Adrián Juárez
Founder & CEO
CTA Consultoría y Tecnología Ambiental
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Expert Contributor

Mining and AMLO's Economic Policy

By Adrián Juárez | Wed, 03/31/2021 - 09:05

Metal mining is strongly anchored in Mexico’s history and has been a great pillar in the economic and social growth of many rural areas, where the presence and investment of the federal and state governments is minimal.

In Latin America, sources of employment and production are concentrated in urban centers, where consumers are and the best infrastructure and service conditions are offered to set up and operate an industry. Rural areas do not normally offer the conditions for an industry to establish itself and offer jobs. As a result, there is little competition for human talent and wages are low.

Mining and agriculture are almost exclusively the only sources of employment in rural areas, and these two activities represent the basis of human development. What is not cultivated and harvested is extracted from the ground.

The economic policy outlined by President Andrés Manuel López Obrador considers job creation, lifting Mexico out of economic stagnation, raising the minimum wage, and rescuing fields from abandonment. Mining contributes to the achievement of all these objectives, because its natural environment is the field, it can offer from 300 to 2,000 direct jobs and hundreds of indirect jobs with higher wages than other industries, exceeding the minimum wage.

Other countries in Latin America have made mining a pillar of their economic and social development. The example that I would highlight is that of Chile. In Chile, government-led mining is promoted through CODELCO (Corporación Nacional del Cobre) and ENAMI (Empresa Nacional de Mineria) whose mission is to promote the development of small and medium mining businesses, providing services such as recognition of mining resources, technical and credit assistance, purchasing, processing and marketing required by thousands of mining producers throughout the national territory. In Chile, the two companies have different roles and are not monopolistic.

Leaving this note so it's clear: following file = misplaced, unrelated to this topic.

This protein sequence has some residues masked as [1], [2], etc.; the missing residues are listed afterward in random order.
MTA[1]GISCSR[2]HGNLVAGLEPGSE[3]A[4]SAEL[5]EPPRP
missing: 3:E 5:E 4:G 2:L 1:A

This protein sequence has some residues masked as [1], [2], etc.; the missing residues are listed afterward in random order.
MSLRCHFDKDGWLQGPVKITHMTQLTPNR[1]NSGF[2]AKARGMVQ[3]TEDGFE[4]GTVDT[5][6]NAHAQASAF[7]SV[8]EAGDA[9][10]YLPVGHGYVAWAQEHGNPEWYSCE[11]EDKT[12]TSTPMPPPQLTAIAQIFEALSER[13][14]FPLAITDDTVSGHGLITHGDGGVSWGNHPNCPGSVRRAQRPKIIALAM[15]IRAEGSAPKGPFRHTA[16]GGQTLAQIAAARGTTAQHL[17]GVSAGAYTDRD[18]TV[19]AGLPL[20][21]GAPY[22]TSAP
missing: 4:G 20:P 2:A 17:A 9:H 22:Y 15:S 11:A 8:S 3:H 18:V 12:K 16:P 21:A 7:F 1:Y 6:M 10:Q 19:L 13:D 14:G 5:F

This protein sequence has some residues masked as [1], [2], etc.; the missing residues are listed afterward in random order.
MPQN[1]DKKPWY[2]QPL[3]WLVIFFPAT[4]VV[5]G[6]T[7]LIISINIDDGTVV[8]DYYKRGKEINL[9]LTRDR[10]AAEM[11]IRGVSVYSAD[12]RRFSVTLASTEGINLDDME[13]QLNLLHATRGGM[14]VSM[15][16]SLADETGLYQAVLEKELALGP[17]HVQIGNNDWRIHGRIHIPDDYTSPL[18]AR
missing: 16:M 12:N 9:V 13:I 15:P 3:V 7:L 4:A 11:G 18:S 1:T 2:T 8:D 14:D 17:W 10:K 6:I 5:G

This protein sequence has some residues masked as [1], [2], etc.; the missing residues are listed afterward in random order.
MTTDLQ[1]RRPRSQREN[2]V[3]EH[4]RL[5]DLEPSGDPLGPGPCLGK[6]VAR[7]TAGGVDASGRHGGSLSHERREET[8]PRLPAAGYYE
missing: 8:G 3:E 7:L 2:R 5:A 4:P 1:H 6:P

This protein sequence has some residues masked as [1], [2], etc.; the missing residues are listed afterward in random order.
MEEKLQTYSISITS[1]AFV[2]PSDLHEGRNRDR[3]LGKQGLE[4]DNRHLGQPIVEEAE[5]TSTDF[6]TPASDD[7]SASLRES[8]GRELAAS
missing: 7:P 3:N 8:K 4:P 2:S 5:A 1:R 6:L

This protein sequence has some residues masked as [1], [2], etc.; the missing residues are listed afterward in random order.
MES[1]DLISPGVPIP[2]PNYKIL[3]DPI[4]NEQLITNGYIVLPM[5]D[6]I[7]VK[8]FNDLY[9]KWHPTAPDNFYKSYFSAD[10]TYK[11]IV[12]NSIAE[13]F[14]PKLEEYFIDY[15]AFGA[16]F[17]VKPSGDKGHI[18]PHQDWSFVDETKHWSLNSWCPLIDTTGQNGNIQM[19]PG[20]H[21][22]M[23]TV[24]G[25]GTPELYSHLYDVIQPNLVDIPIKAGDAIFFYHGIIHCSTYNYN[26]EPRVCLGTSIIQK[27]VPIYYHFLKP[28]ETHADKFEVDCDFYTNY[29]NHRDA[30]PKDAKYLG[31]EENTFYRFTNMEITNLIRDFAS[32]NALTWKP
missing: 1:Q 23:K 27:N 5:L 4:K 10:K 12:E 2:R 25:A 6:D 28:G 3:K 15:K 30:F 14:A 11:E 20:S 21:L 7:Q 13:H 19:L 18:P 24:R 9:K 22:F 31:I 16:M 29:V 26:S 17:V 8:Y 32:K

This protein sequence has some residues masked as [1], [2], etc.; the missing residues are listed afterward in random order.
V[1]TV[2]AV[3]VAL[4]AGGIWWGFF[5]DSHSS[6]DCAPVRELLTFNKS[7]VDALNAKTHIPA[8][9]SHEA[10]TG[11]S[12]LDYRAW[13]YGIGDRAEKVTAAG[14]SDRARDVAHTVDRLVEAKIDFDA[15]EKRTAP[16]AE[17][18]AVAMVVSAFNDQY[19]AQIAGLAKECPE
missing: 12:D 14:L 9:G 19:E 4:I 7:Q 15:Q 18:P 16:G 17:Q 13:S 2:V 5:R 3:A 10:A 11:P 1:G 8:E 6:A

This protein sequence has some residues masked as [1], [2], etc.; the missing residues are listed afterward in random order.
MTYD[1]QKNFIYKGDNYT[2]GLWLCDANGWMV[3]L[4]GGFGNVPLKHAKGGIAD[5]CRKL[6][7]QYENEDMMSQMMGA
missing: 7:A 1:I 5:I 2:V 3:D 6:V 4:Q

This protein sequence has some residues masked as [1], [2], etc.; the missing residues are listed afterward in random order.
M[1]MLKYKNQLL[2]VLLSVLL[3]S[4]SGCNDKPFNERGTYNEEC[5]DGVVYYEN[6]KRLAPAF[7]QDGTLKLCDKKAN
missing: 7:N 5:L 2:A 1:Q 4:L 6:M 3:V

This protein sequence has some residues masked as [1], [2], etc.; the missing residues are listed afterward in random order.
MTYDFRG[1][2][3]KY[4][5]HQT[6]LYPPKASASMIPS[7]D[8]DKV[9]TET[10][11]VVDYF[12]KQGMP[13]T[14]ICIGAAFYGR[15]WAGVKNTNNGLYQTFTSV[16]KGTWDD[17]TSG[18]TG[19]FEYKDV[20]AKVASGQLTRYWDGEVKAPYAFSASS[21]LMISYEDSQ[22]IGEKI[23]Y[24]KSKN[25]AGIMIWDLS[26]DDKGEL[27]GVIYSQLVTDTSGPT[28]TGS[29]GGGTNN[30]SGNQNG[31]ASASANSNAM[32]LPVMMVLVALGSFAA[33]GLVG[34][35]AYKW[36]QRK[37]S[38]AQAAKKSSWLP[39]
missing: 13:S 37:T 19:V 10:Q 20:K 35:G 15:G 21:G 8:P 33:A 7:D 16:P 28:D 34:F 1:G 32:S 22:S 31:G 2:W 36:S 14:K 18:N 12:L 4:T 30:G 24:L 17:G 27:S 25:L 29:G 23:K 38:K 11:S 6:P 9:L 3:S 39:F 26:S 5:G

Mining carried out by private companies with Chilean capital and foreign capital is promoted. The world’s main mining companies (BHP Billiton, Glencore, Lundin Mining, Sumitomo, TECK, Newmont, Barrick, Rio Tinto, Vale, Kinross, Freeport-McMoRan, among others) are in Chile (and not in Mexico yet) and have large investments, mainly in copper mining, with developments that exceed US$1 billion and generate hundreds of jobs. The benefits that foreign investment in mining brings to Chile include, in addition to the obvious ones such as the payment of taxes and the creation of jobs, the implementation of innovative technologies (desalination plants, renewable energies, remote-controlled electric mining vehicles), training of personnel, strengthening of the supply chain, which also contributes to the development of mining carried out by Chilean companies. It is worth mentioning that salaries in Chile are higher than in Mexico (the minimum wage was 2.7 times higher in 2019), that the bureaucracy is slow and tedious, but that is compensated by low crime, little corruption, and a stable and favorable vision for foreign investment.

AMLO should take a look at the Chilean model and adopt the elements that fit into his economic strategy to favor his base.

The most visible mining policies promoted by the AMLO government do not contribute to its economic objectives and do not benefit its base: those in the countryside and the poor. Here are some recent examples of related comments: “No new concession for mining exploitation, ratified by AMLO” (the Zacatecas Conference, March 11, 2021); “We are going to see how important it is, or rather, what benefits it has for the nation, but the natural resources of Mexico have to benefit the people of Mexico. General Cárdenas used to say that whoever delivers the country's natural resources to foreigners is a traitor to the homeland;” “Minera Canadiense seeks to avoid arbitration in dispute with Mexico” (Bnamericas, March 22, 2021) in relation to the Americas Gold and Silver company. Finally, First Majestic Silver, which until recently had mentioned with some pride that it was focused on Mexico, plans to take the tax dispute to an international arbitration court. It has also just announced that it will buy a mine in the U.S. state of Nevada.

If AMLO's policies drive away foreign companies, the only loser is the people. Mineral resources will remain underground, without generating any benefit, since Mexican mining companies cannot replace the initiatives of foreign companies that are investing in Mexico. International investment goes where political, fiscal and security conditions favor it.

Photo by:   Adrian Juárez